(c) Naik Sahib Jan, IOM, IDSM

(d) Jemadar Abdul Latif Khan, IDSM

It is bizarre why Pakistan is totally neglecting the commemoration, with the general excuse that ‘It was all British India so the Indians will now commemorate’ – conveniently forgetting our contribution. It seems that so far, only the Pakistan military attache in London, UK, and a few recently retired senior officers of the Pakistan Army (who have no connection to any World War I veterans/soldiers) have participated in a few events in the UK and on European battlefields (France and Belgium). But are we laying down any wreaths? Are we recording any memories by descendants of those who fought in WWI?  In Karachi, there is the small CWGC (Commonwealth War Graves Memorial) but one wonders what sort of condition that is in; and if any sort of remembrance ceremony has been or will be planned there.

Dr Ilyas Khan,


The boy in Gaza

(On seeing a Palestinian boy staring at a wall and a bandaged donkey in Gaza on CNN in the early hours at Sarajevo in August 2014).

The wall in front of you

The wall behind you

The wall is all

This world has for you


But in your heart

Don’t let it grow

Young boy in Palestine

Don’t turn away

From the world

That has turned

Away from you


Allow the world

To feel ashamed

Looking you in the eye

The eye of a boy

Without boyhood



Whose hand

Ignoring death

Whose steady hand

Put the bandage

On your donkey’s leg



For you see farther

Facing the wall

Which hand

Will lead the world

The one that

Pulled the trigger

Or that which healed

Your wounded donkey


Turn around

Show the face

Of a boy that never was

Help the world

That has not helped you


For the sake

Of brave people from afar

Sharing with you

Death and Honour

In the name

Of the children in Nigeria

Syria, Mexico, Iraq

Abducted children in Australia

Dead children

On the bottom of the Mediterranean

Children still alive

In the mines and sweatshops

Children on the borders and wires

Waiting for a raindrop in deserts

Children in the Philippines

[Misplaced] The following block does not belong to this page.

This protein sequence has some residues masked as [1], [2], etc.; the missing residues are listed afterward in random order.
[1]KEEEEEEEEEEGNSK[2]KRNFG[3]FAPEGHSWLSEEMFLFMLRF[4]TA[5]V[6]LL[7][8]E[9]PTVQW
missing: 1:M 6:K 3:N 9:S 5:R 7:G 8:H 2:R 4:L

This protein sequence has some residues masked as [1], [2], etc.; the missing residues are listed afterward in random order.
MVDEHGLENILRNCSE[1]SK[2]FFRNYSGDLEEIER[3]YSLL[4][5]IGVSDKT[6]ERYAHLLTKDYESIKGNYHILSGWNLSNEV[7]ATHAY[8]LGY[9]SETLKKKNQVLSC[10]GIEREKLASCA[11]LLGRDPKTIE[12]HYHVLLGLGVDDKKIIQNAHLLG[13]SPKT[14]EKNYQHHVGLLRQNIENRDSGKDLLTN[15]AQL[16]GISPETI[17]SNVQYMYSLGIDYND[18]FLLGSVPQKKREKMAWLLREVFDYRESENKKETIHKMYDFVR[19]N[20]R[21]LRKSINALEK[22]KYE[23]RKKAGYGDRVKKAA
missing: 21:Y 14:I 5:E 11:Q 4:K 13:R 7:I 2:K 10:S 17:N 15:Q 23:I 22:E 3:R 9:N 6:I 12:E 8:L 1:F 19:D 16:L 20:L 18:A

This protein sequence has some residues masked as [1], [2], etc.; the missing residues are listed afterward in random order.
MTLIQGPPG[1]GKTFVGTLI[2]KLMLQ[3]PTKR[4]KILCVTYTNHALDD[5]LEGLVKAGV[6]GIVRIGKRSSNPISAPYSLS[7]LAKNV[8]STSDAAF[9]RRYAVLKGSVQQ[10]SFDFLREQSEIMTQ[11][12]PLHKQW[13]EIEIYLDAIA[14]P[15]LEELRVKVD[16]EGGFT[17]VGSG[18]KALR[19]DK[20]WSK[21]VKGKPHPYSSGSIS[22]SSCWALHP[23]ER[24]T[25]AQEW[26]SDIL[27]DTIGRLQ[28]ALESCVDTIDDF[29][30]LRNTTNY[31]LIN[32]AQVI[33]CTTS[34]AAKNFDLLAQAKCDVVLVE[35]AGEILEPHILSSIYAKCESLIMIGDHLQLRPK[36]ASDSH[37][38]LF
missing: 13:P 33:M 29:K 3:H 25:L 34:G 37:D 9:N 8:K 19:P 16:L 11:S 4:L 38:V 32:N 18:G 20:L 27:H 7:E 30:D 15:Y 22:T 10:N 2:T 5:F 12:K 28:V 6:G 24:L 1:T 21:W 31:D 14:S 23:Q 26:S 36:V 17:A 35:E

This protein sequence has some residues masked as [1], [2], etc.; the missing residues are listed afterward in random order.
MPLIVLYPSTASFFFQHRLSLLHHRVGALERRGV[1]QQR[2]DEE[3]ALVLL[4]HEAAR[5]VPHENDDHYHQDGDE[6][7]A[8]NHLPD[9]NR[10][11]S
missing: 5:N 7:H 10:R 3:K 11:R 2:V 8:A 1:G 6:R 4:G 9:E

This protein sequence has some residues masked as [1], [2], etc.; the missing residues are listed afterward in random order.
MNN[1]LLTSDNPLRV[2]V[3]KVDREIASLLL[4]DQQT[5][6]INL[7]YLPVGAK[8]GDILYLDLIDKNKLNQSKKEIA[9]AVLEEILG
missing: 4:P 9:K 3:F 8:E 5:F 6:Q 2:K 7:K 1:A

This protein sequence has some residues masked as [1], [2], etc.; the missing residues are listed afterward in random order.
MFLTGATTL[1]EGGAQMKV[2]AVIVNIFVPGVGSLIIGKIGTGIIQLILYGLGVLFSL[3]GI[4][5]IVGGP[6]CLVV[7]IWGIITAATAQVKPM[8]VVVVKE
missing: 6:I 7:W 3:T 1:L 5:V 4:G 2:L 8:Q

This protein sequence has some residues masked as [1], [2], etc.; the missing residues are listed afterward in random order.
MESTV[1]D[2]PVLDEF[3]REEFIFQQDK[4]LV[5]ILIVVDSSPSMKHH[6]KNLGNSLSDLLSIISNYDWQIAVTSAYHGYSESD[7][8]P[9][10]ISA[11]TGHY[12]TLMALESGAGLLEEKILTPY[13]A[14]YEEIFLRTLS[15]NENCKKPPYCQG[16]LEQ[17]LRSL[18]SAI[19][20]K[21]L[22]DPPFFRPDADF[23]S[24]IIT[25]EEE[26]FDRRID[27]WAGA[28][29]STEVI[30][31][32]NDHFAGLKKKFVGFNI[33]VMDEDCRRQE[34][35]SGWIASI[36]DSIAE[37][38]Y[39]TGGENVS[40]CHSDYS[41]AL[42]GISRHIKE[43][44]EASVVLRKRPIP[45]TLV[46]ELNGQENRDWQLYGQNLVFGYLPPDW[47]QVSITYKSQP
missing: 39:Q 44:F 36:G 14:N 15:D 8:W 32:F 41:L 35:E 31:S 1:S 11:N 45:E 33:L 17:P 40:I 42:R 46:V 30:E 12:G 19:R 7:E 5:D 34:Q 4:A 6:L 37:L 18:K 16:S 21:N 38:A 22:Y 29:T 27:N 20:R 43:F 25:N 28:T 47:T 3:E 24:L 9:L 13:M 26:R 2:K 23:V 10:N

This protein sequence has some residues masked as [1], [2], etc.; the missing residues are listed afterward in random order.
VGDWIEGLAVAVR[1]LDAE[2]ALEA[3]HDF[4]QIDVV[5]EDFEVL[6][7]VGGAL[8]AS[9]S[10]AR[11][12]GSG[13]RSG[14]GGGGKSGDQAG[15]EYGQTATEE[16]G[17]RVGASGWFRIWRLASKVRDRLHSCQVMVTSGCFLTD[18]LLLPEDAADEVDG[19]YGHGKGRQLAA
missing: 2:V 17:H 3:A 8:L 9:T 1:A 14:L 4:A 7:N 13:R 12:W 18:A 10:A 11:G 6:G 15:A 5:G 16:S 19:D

Somalia, Palestine and Bosnia

Children in the slums

Sleepless and dreamless


For the sake

Of all those

Unafraid of your memories –

Of wells with clear water

Of uncut olive trees

Last seen

In your grandfather’s eyes

When he talked of home –

The memories unscathed

By bullets and barbed wires


For the sake of children in Israel

Who bear no guilt


Turn around

Young boy in Palestine

Save this world


Help it be ashamed.


Haris Silajdzic,

No country for old men



The pot is boiling and a neglected and abused desperate nation is on verge of erupting into a volcano, if those at the helm do not start taxing rich and giving relief to the poor and the elderly. The unfortunate reality is that neither the government, nor the opposition, nor the establishment of this country have any concrete plans to address real issues that confront the poor and the middle class of this country. All that we see is a struggle for power, empty sloganeering, and a change of faces, and when they come to power, be it elected civil or uniformed elite, all that occurs is plundering of state assets, welfare of the elite, nepotism, organized land grabbing, tax evasion, massive flight of capital and reducing state owned enterprises to entities for providing surplus jobs in violation of merit.

This is a country where even senior citizens have not been spared. Instead of giving relief to them, Finance Minister Ishaq Dar and the FBR thought it appropriate to raise Withholding Tax from 10% to 15% on interest earned from deposits in National Saving Centre. As it is citizens serving in private sector, who have paid Income Tax for decades just like their compatriots serving in government are denied benefit of Pension Benefit Account Scheme of NSC. Just look at the callous disregard of FBR for these people that even in the case where a Joint Account is held by a senior citizen with his dependent spouse or child, the Withholding Tax has been increased to 15%, even when the senior citizen continues to be on Active Tax list.

Same is the situation for Property Tax on the sole self-occupied house of a Senior Citizen. For instance, retired citizens who were employed in semi-autonomous corporations like CAA and PIA, although administratively under Ministry Of Defense and on numerous occasions placed under Essential Services, are not allowed relief in property tax for Senior Citizens by the Cantonment Board.

The state does not seem to be bothered by the plight of retired citizens, whose pension emoluments are not enough to pay even electricity bills, but its heart melts when it deals with those earning crores of rupees in real estate sales and stock exchange profits.

Tariq Ali,